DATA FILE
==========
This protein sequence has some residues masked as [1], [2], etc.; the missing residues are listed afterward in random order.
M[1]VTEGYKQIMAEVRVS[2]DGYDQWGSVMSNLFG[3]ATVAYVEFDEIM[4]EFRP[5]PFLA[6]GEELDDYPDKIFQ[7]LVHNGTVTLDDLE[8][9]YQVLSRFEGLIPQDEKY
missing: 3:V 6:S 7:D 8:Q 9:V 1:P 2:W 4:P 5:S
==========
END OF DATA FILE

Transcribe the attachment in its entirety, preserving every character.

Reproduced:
This protein sequence has some residues masked as [1], [2], etc.; the missing residues are listed afterward in random order.
M[1]VTEGYKQIMAEVRVS[2]DGYDQWGSVMSNLFG[3]ATVAYVEFDEIM[4]EFRP[5]PFLA[6]GEELDDYPDKIFQ[7]LVHNGTVTLDDLE[8][9]YQVLSRFEGLIPQDEKY
missing: 3:V 6:S 7:D 8:Q 9:V 1:P 2:W 4:P 5:S